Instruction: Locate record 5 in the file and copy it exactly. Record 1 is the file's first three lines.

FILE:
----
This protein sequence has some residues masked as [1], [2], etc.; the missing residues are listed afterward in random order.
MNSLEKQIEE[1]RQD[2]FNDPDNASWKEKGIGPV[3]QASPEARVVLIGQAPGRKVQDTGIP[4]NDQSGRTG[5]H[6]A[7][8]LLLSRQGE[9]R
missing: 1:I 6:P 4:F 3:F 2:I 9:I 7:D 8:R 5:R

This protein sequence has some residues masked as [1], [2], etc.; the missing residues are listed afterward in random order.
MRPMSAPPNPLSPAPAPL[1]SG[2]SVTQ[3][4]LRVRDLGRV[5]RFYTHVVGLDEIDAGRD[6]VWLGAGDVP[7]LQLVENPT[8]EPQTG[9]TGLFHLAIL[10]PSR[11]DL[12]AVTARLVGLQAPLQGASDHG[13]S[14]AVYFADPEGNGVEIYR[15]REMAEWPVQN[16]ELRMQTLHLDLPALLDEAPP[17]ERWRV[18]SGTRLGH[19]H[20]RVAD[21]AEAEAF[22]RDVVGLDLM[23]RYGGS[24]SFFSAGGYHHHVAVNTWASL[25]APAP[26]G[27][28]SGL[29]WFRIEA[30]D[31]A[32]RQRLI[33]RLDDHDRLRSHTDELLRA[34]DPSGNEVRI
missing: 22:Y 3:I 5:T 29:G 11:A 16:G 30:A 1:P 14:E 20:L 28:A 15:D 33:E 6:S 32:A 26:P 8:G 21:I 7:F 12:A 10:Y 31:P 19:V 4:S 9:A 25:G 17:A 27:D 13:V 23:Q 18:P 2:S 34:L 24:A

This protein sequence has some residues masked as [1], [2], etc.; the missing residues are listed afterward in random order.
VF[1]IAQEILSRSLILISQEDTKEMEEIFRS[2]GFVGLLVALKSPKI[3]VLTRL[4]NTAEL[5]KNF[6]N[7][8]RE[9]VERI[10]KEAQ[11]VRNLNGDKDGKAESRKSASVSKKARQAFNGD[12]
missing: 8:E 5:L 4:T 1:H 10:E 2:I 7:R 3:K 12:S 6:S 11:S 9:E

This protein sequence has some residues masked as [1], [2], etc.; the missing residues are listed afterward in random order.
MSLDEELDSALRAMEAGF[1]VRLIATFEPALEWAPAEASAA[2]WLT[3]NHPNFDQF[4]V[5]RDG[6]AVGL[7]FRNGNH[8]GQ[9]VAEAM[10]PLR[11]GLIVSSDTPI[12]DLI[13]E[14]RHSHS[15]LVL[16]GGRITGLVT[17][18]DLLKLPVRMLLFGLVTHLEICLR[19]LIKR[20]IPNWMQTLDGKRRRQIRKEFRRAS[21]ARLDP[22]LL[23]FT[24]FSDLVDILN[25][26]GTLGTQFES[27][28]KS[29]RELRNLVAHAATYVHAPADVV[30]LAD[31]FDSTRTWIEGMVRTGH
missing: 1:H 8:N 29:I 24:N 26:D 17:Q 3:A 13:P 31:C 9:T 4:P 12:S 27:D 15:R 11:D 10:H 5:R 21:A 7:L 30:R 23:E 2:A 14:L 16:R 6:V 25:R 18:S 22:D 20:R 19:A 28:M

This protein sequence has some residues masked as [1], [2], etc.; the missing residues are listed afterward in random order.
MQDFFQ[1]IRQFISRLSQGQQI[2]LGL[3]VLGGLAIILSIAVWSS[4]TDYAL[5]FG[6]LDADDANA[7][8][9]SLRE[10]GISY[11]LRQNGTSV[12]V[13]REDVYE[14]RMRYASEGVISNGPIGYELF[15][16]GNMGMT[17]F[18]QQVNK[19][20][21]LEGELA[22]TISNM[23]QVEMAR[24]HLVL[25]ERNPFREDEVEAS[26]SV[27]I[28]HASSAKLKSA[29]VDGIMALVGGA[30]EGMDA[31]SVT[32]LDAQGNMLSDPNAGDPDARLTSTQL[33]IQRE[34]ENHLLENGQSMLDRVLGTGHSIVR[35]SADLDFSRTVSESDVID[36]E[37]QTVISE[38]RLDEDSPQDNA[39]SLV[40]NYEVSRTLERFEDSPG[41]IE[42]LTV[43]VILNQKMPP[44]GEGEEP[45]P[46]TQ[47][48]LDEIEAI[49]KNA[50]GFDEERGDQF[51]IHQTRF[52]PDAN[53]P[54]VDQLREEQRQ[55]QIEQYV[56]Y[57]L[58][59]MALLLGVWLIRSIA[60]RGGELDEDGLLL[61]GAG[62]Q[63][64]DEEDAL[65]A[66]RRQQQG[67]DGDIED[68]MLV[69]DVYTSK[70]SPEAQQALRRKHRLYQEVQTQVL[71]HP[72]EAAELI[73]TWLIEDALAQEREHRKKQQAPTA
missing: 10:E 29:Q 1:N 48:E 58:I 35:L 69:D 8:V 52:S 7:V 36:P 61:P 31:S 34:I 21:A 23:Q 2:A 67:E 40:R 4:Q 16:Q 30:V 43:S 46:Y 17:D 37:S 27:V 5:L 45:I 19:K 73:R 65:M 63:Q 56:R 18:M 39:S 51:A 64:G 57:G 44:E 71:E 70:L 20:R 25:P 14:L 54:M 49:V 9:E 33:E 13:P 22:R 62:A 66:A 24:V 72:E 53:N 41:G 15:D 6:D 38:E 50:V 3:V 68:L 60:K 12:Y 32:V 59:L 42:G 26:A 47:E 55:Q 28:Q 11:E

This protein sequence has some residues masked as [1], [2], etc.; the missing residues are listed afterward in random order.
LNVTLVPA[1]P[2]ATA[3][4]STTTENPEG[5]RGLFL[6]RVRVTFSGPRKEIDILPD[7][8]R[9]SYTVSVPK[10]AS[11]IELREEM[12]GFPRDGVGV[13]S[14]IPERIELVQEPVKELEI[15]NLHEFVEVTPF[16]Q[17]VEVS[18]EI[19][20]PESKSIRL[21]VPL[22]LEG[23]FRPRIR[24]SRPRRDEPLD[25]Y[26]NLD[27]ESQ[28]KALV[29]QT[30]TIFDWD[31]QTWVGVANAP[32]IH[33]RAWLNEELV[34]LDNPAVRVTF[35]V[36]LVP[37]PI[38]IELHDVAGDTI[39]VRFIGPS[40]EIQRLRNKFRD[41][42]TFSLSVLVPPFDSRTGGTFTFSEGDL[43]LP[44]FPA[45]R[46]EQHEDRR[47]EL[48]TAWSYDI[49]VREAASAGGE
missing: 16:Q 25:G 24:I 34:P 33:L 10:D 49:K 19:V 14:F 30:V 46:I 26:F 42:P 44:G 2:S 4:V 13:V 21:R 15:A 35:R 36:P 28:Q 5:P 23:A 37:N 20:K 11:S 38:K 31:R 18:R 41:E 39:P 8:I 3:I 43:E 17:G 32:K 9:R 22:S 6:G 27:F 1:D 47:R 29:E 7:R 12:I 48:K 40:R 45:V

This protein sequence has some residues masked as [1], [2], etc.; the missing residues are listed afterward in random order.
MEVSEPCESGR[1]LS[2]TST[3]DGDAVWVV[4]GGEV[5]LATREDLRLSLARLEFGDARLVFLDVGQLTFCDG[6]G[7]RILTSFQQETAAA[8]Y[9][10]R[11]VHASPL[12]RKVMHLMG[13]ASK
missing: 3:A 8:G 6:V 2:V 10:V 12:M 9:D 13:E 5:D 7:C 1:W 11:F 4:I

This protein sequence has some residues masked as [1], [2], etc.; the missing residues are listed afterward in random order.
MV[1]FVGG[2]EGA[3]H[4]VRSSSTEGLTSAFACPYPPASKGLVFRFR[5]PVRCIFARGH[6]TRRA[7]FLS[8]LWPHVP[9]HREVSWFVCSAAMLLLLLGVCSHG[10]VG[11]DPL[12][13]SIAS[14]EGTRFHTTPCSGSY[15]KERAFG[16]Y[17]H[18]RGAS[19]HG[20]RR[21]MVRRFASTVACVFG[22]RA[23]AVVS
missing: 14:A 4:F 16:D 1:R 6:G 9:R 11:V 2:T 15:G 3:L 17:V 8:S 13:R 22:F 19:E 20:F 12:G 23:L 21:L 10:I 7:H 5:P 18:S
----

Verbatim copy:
This protein sequence has some residues masked as [1], [2], etc.; the missing residues are listed afterward in random order.
MQDFFQ[1]IRQFISRLSQGQQI[2]LGL[3]VLGGLAIILSIAVWSS[4]TDYAL[5]FG[6]LDADDANA[7][8][9]SLRE[10]GISY[11]LRQNGTSV[12]V[13]REDVYE[14]RMRYASEGVISNGPIGYELF[15][16]GNMGMT[17]F[18]QQVNK[19][20][21]LEGELA[22]TISNM[23]QVEMAR[24]HLVL[25]ERNPFREDEVEAS[26]SV[27]I[28]HASSAKLKSA[29]VDGIMALVGGA[30]EGMDA[31]SVT[32]LDAQGNMLSDPNAGDPDARLTSTQL[33]IQRE[34]ENHLLENGQSMLDRVLGTGHSIVR[35]SADLDFSRTVSESDVID[36]E[37]QTVISE[38]RLDEDSPQDNA[39]SLV[40]NYEVSRTLERFEDSPG[41]IE[42]LTV[43]VILNQKMPP[44]GEGEEP[45]P[46]TQ[47][48]LDEIEAI[49]KNA[50]GFDEERGDQF[51]IHQTRF[52]PDAN[53]P[54]VDQLREEQRQ[55]QIEQYV[56]Y[57]L[58][59]MALLLGVWLIRSIA[60]RGGELDEDGLLL[61]GAG[62]Q[63][64]DEEDAL[65]A[66]RRQQQG[67]DGDIED[68]MLV[69]DVYTSK[70]SPEAQQALRRKHRLYQEVQTQVL[71]HP[72]EAAELI[73]TWLIEDALAQEREHRKKQQAPTA
missing: 10:E 29:Q 1:N 48:E 58:I 35:L 69:D 8:V 52:S 7:V 36:P 61:P 31:S 34:I 21:A 23:Q 2:A 67:E 40:R 4:Q 16:Q 30:V 43:S 46:Y 17:D 37:S 27:V 5:L 45:I 19:K 73:R 65:M 63:Q 56:R 18:M 39:S 51:A 64:G 57:G 44:E 71:E 70:L 20:R 25:P 14:L 54:M 49:V 9:E 33:E 13:P 22:R 62:A 66:A 24:V 72:E 53:N 41:G 15:D 6:D 38:E 50:V 3:V 68:L 60:K 12:Y 32:V 59:L 42:G 26:A 47:E 55:Q 28:Q 11:E